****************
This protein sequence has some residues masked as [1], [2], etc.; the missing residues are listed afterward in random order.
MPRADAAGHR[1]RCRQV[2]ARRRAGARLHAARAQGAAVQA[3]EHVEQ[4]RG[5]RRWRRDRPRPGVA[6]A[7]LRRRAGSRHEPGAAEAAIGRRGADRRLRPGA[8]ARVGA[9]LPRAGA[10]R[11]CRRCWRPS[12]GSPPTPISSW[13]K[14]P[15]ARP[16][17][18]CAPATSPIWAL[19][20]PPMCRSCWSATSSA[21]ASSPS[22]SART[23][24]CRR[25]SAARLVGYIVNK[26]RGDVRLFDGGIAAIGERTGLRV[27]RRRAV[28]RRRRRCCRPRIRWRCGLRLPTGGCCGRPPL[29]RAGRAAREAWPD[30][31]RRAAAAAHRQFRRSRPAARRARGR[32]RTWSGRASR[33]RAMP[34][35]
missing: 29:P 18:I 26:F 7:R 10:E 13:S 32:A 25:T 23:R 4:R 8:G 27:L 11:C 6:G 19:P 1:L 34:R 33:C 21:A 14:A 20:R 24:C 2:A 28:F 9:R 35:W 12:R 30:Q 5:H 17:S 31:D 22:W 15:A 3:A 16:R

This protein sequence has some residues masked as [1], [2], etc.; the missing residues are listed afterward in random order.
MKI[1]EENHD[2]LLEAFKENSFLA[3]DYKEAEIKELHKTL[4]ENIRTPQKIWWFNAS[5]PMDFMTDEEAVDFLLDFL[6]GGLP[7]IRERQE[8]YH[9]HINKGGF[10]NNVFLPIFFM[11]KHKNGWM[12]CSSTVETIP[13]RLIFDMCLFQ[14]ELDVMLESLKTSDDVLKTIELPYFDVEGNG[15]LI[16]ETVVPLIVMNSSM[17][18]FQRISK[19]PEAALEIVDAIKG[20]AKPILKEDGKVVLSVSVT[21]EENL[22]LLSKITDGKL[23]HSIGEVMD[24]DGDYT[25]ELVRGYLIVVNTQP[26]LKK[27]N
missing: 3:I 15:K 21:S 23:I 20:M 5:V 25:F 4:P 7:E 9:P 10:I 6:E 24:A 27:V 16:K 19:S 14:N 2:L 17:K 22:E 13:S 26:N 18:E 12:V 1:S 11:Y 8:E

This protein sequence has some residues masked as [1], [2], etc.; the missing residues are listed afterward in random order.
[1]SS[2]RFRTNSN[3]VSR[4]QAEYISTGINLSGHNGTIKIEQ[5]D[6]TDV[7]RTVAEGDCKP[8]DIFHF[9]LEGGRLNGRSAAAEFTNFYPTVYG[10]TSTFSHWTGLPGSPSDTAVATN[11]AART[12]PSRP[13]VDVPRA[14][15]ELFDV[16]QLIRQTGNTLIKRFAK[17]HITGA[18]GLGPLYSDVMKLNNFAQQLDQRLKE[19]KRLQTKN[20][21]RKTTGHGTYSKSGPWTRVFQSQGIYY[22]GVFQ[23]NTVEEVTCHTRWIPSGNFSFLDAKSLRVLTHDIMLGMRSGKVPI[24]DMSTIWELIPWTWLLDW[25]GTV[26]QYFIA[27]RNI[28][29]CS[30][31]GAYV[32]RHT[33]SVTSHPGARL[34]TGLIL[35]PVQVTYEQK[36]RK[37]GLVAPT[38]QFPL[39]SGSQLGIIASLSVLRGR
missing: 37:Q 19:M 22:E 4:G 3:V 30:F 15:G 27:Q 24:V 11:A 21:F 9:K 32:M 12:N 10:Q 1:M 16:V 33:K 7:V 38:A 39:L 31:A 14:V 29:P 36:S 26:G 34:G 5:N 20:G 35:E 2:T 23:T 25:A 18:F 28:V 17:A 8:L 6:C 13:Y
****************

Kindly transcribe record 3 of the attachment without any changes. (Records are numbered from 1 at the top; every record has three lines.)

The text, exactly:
This protein sequence has some residues masked as [1], [2], etc.; the missing residues are listed afterward in random order.
[1]SS[2]RFRTNSN[3]VSR[4]QAEYISTGINLSGHNGTIKIEQ[5]D[6]TDV[7]RTVAEGDCKP[8]DIFHF[9]LEGGRLNGRSAAAEFTNFYPTVYG[10]TSTFSHWTGLPGSPSDTAVATN[11]AART[12]PSRP[13]VDVPRA[14][15]ELFDV[16]QLIRQTGNTLIKRFAK[17]HITGA[18]GLGPLYSDVMKLNNFAQQLDQRLKE[19]KRLQTKN[20][21]RKTTGHGTYSKSGPWTRVFQSQGIYY[22]GVFQ[23]NTVEEVTCHTRWIPSGNFSFLDAKSLRVLTHDIMLGMRSGKVPI[24]DMSTIWELIPWTWLLDW[25]GTV[26]QYFIA[27]RNI[28][29]CS[30][31]GAYV[32]RHT[33]SVTSHPGARL[34]TGLIL[35]PVQVTYEQK[36]RK[37]GLVAPT[38]QFPL[39]SGSQLGIIASLSVLRGR
missing: 37:Q 19:M 22:E 4:G 3:V 30:F 15:G 27:Q 24:V 11:A 21:F 9:K 32:M 12:N 10:Q 1:M 16:V 33:K 7:V 38:A 39:L 31:A 14:V 29:P 36:S 26:G 34:G 5:N 20:G 35:E 2:T 23:T 25:A 18:F 28:V 17:A 8:L 6:C 13:Y